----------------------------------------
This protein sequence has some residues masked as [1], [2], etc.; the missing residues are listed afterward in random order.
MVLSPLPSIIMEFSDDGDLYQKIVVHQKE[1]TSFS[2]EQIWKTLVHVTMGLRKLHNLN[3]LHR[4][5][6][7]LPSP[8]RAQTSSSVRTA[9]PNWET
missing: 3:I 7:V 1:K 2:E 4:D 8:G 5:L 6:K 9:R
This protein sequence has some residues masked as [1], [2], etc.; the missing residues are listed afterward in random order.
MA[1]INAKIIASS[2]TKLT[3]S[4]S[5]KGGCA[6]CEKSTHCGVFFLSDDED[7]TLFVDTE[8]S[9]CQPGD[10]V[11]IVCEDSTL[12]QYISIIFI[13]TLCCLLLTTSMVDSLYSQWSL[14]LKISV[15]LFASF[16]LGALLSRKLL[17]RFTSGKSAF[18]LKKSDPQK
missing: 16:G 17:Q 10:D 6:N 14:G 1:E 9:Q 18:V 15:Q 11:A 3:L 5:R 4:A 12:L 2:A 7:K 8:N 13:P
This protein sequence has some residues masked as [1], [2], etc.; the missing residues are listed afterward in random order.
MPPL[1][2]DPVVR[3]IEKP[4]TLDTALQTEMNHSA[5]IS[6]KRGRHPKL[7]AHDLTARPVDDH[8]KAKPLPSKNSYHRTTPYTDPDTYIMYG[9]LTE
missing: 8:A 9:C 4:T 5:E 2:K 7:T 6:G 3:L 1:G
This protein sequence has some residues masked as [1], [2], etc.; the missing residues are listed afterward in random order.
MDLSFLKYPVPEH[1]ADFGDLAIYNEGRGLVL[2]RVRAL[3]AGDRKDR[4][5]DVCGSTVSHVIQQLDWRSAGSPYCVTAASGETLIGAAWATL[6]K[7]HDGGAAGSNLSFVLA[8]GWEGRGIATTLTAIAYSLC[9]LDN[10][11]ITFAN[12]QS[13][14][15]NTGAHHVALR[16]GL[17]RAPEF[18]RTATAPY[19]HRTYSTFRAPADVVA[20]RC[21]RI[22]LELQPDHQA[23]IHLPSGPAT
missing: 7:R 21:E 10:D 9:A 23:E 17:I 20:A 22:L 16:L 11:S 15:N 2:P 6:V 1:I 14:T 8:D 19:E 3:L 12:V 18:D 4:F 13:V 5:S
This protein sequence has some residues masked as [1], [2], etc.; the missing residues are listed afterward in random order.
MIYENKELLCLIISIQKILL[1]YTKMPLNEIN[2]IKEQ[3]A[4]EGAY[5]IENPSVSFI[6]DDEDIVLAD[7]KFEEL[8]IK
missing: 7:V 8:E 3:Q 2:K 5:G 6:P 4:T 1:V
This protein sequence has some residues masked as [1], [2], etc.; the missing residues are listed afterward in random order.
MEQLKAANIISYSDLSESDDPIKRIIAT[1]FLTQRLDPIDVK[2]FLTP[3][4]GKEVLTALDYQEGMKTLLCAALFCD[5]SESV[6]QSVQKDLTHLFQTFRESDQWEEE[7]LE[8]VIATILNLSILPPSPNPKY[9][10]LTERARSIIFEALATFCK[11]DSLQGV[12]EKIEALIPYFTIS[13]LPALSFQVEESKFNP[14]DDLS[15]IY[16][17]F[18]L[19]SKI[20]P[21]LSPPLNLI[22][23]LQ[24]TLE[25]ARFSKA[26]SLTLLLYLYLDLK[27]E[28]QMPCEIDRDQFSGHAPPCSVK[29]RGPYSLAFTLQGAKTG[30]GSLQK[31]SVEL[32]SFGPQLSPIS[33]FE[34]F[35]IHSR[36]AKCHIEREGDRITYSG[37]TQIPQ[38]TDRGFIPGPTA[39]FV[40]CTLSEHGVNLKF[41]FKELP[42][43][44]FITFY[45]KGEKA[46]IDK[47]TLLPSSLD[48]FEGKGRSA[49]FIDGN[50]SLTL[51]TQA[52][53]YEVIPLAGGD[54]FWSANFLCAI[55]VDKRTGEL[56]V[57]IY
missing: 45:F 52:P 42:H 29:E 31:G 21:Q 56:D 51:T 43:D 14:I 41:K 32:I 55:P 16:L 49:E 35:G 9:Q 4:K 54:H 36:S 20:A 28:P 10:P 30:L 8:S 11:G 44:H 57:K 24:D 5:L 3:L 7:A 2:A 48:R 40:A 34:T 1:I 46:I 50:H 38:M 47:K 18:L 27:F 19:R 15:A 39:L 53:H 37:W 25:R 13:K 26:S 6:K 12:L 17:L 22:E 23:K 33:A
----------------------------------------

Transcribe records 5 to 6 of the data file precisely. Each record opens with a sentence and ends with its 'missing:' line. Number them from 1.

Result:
This protein sequence has some residues masked as [1], [2], etc.; the missing residues are listed afterward in random order.
MIYENKELLCLIISIQKILL[1]YTKMPLNEIN[2]IKEQ[3]A[4]EGAY[5]IENPSVSFI[6]DDEDIVLAD[7]KFEEL[8]IK
missing: 7:V 8:E 3:Q 2:K 5:G 6:P 4:T 1:V
This protein sequence has some residues masked as [1], [2], etc.; the missing residues are listed afterward in random order.
MEQLKAANIISYSDLSESDDPIKRIIAT[1]FLTQRLDPIDVK[2]FLTP[3][4]GKEVLTALDYQEGMKTLLCAALFCD[5]SESV[6]QSVQKDLTHLFQTFRESDQWEEE[7]LE[8]VIATILNLSILPPSPNPKY[9][10]LTERARSIIFEALATFCK[11]DSLQGV[12]EKIEALIPYFTIS[13]LPALSFQVEESKFNP[14]DDLS[15]IY[16][17]F[18]L[19]SKI[20]P[21]LSPPLNLI[22][23]LQ[24]TLE[25]ARFSKA[26]SLTLLLYLYLDLK[27]E[28]QMPCEIDRDQFSGHAPPCSVK[29]RGPYSLAFTLQGAKTG[30]GSLQK[31]SVEL[32]SFGPQLSPIS[33]FE[34]F[35]IHSR[36]AKCHIEREGDRITYSG[37]TQIPQ[38]TDRGFIPGPTA[39]FV[40]CTLSEHGVNLKF[41]FKELP[42][43][44]FITFY[45]KGEKA[46]IDK[47]TLLPSSLD[48]FEGKGRSA[49]FIDGN[50]SLTL[51]TQA[52][53]YEVIPLAGGD[54]FWSANFLCAI[55]VDKRTGEL[56]V[57]IY
missing: 45:F 52:P 42:H 29:E 31:G 21:Q 56:D 51:T 43:D 14:I 41:K 32:I 55:P 16:L 49:E 35:G 9:Q 4:K 54:H 36:S 20:A 28:P 10:P 30:L 8:S 11:G 44:H 57:K 24:D 5:L 3:L 7:A 2:A 48:R 40:A 34:T 1:I 46:I 50:H 38:M 47:K 18:L 27:F 19:R 15:A 39:L 53:H 37:W 25:R 13:K 26:S 6:K 12:L 17:L 22:E 23:K 33:A